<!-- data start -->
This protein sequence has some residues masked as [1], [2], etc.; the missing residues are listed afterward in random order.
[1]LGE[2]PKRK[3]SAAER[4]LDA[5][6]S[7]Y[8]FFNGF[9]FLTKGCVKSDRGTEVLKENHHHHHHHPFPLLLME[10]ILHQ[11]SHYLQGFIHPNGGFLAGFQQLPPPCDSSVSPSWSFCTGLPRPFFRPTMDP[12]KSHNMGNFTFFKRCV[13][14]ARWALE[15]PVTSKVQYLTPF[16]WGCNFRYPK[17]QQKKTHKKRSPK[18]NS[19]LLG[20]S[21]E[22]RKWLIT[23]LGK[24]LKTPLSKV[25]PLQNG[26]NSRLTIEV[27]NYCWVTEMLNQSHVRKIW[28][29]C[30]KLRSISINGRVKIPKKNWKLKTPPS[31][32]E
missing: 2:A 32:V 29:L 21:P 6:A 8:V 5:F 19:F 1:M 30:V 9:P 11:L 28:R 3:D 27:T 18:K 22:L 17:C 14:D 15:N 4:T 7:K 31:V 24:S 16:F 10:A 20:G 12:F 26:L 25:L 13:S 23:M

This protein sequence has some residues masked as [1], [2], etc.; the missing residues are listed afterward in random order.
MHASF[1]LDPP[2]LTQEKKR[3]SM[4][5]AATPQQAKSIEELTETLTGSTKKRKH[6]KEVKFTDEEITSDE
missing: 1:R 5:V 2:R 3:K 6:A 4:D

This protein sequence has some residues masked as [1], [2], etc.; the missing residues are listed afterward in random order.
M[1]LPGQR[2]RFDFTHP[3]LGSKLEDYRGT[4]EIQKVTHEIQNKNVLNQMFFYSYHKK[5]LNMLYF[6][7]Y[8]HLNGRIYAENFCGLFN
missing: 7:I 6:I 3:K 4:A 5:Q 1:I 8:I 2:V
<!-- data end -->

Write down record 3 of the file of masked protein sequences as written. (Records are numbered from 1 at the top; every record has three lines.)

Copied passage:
This protein sequence has some residues masked as [1], [2], etc.; the missing residues are listed afterward in random order.
M[1]LPGQR[2]RFDFTHP[3]LGSKLEDYRGT[4]EIQKVTHEIQNKNVLNQMFFYSYHKK[5]LNMLYF[6][7]Y[8]HLNGRIYAENFCGLFN
missing: 7:I 6:I 3:K 4:A 5:Q 1:I 8:I 2:V